Take the 2-minute tour ×
Stack Overflow is a question and answer site for professional and enthusiast programmers. It's 100% free, no registration required.

In a system where current object is operated by other contained objects, when reference to current object is passed, it appears that the link goes on and on....without any end ( For the code below, Car->myCurrentComponent->myCar_Brake->myCurrentComponent->myCar_Brake->myCurrentComponent ....).

ICar and Car->myCurrentComponent->myCar_Brake refer to same address, point to same objects. It's like Car contains Brake which refers to Car.

In fact, Car is the only object, myCar_Brake and myCar_Speed just refer(point) to it.Is this kind of use of reference and pointer normal? Are there any potential problem with this approach?

Sample Code

class Brake
class C

class   Car
{

public:

Car();
// Objects of type B and C.
Brake*  myBrake;
Speed*  mySpeed;

// Current component under action.

Component*  myCurrentComponent;

}
/******************************/
// Constructor

Car::Car()
{
myBrake = new Brake(*this);
mySpeed = new Speed(*this);

myCurrentComponent = myBrake;
}

/******************************/
class   Brake: public   Component
{

public:

Brake(Car&);
// Needs to operate on A.
Car*    myCar_Brake;

}

// Constructor
Brake::Brake(Car&)
{
myCar_Brake = Car;
}

/******************************/
class Speed
{

public:

Speed(Car&);

// Needs to operate on A.
Car*    myCar_Speed;

}

// Constructor
Speed::Speed(Car&)
{
myCar_Speed = Car;
}

/****************************/
share|improve this question
    
Unless Brake and speed are polymorphic then there is no need for pointers. Use objects instead. –  Loki Astari Jul 8 '11 at 22:55
    
Sorry.....Not shown, But as you pointed out, They are polymorphic. –  First Jul 9 '11 at 0:18

2 Answers 2

There's no fundamental problem with having circular references in your object graph, so long as you understand that and don't try to traverse your object graph without keeping track of which objects you've encountered. To specifically answer your question, having circular references between objects is relatively common; it's the way a doubly-linked list works, for example.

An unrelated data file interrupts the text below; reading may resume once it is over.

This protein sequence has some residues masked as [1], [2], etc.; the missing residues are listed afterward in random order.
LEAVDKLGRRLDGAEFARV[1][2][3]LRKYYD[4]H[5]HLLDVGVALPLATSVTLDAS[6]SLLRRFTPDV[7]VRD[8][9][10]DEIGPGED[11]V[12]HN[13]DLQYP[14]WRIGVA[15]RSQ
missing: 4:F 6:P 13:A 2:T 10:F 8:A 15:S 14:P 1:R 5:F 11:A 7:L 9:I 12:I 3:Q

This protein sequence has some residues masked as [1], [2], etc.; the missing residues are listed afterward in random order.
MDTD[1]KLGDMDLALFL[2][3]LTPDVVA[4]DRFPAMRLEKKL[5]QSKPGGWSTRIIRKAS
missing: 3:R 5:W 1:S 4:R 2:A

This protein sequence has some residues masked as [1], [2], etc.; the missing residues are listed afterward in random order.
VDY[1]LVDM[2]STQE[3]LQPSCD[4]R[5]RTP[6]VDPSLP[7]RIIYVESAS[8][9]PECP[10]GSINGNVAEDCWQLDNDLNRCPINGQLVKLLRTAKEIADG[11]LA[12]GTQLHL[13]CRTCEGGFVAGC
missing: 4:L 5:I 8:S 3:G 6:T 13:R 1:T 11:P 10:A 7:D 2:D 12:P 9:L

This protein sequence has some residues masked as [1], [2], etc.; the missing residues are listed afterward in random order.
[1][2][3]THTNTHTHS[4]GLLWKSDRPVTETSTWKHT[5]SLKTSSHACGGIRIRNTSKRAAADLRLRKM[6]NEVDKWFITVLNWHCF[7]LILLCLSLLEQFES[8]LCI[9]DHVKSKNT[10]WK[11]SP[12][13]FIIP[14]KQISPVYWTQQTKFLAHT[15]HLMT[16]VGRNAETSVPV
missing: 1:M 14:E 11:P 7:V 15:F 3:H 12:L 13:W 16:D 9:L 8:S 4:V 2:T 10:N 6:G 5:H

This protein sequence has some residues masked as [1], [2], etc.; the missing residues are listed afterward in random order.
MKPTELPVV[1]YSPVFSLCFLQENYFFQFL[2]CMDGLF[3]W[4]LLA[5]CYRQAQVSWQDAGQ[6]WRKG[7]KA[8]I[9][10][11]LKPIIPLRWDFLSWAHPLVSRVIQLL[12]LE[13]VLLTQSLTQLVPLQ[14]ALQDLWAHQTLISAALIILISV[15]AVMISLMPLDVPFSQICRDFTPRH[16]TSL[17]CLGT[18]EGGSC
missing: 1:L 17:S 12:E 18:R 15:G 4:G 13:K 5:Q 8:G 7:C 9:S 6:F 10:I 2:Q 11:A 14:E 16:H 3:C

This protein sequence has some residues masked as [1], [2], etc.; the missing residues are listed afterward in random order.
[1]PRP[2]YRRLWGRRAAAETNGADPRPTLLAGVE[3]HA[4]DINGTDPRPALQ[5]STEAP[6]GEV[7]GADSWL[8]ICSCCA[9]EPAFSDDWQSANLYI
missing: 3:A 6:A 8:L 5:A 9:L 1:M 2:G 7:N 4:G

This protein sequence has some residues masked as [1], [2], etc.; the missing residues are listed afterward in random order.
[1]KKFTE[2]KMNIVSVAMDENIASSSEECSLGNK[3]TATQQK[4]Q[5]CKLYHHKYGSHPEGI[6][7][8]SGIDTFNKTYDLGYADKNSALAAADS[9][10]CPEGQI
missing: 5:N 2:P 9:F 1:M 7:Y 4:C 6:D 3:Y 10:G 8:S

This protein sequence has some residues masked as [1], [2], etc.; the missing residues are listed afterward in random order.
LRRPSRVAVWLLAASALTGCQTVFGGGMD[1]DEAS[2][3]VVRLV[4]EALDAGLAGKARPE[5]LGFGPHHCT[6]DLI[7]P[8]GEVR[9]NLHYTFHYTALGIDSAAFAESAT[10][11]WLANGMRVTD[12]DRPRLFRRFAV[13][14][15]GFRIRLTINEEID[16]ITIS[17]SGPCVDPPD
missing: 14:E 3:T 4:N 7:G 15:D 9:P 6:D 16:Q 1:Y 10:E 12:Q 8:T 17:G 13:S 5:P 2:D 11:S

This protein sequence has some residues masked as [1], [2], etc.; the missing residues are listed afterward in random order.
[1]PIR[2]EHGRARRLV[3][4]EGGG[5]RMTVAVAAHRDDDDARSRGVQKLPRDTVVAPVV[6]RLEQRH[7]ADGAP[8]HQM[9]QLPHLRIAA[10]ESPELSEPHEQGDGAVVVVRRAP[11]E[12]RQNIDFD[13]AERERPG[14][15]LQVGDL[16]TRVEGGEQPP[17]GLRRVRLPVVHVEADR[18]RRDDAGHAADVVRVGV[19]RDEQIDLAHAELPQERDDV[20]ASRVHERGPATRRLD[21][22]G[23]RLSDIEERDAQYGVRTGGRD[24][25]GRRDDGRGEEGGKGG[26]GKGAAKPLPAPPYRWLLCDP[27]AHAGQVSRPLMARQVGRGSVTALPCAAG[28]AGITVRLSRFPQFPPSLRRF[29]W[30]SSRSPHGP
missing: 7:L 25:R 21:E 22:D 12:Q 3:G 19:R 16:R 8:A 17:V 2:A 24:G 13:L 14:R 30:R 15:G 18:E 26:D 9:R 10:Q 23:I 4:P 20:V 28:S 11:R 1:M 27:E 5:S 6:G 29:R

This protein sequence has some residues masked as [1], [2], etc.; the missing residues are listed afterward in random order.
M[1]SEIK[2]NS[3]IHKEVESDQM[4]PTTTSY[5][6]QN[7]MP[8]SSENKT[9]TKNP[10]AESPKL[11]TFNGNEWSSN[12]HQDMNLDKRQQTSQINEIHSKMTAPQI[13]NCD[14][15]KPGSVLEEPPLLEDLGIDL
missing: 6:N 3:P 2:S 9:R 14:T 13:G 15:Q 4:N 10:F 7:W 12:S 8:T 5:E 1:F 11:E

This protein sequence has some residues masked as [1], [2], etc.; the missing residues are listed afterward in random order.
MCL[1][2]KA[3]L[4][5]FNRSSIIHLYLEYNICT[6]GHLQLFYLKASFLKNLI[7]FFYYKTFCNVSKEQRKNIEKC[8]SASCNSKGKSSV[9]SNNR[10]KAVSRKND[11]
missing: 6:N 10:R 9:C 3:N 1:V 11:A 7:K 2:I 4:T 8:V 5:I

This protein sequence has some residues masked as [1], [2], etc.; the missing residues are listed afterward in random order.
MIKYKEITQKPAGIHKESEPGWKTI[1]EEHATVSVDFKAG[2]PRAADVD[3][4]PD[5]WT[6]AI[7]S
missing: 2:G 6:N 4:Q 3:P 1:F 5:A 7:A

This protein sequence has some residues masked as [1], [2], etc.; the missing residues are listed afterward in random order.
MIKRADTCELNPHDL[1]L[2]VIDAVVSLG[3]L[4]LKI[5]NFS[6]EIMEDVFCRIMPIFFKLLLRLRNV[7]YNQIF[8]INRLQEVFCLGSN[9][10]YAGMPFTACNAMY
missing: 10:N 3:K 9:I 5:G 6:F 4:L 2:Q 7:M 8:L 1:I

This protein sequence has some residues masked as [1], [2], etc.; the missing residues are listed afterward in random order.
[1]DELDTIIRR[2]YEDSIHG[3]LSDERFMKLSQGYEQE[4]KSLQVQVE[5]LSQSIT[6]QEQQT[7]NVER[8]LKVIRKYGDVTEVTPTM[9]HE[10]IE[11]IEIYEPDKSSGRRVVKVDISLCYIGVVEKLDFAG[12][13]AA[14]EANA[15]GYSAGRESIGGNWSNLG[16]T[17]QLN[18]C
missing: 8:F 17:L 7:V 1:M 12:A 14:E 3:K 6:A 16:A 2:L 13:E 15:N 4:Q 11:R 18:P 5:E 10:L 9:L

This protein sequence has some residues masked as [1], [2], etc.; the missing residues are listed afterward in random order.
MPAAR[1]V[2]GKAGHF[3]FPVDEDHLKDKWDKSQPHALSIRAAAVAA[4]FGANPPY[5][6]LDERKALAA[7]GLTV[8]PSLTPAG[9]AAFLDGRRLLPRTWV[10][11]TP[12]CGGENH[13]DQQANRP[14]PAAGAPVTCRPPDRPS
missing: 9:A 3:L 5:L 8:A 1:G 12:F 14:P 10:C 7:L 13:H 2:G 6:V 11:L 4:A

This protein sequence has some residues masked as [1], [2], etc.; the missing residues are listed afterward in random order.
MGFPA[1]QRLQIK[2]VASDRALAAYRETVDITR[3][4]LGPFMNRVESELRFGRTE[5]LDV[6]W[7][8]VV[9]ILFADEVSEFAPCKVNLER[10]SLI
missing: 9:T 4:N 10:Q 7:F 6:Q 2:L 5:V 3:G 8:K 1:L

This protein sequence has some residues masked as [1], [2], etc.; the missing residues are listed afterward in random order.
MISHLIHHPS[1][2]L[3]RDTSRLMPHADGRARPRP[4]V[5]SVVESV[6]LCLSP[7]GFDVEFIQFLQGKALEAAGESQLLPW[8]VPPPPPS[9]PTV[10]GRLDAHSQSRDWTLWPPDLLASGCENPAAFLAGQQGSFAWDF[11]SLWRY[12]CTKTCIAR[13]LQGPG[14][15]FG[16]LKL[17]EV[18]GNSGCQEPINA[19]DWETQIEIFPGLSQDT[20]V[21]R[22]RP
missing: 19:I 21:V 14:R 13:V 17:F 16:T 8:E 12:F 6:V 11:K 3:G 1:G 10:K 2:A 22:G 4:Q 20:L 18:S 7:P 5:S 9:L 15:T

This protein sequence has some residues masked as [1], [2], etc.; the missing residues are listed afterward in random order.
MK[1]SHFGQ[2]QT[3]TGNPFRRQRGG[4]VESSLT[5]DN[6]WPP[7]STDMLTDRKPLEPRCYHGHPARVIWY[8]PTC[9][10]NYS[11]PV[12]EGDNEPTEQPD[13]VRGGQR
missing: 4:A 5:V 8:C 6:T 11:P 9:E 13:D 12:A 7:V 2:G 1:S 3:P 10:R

share|improve this answer
    
True, but it should be noted that a doubly linked list (or a single one for that matter) is a very unusual structure when modeling real life object per the example from OP. –  Captain Giraffe Jul 8 '11 at 22:12
    
@CaptainGiraffe: it's all dependent upon the modeling. A common real-world example: a Person has Relatives; among those Relatives are their Parents and their Children. –  Paul Sonier Jul 8 '11 at 22:18
    
That would be the canonical counterexample. Still I would argue that it is uncommon for that design to be necessary. –  Captain Giraffe Jul 8 '11 at 22:22
    
@CaptainGiraffe: How can brake and speed operate on instance of Car if not done this way? What is your way of achieving this? Thanks. –  First Jul 9 '11 at 0:21
    
@First The Brake brakes the Car and as a consequence impacts the speed (via the cars response. Maybe the brakes activates an air-brake triggered by lots of parameters. Bugatti Veyron? :-) ). So I would probably go with some event model or similar message passing mechanism. –  Captain Giraffe Jul 10 '11 at 8:48

Although, as Paul mentions, there is no problem with having circular references, the above code example is totally missing encapsulation and is not memory leak safe.

Does it make sense to allow something like this?

Speed::Speed(Car& value)
{
  myCar_Speed = value;
  // WTF code below
  value->myCurrentComponent->myCar_Brake = NULL;
}

Also,

Car::Car()
{
  myBrake = new Brake(*this);
  mySpeed = new Speed(*this);
  //if Speed::Speed(Car&) throws an exception, memory allocated for myBrake will leak
  myCurrentComponent = myBrake;
}

Never use raw pointers without some kind of a resource manager.

share|improve this answer

Your Answer

 
discard

By posting your answer, you agree to the privacy policy and terms of service.

Not the answer you're looking for? Browse other questions tagged or ask your own question.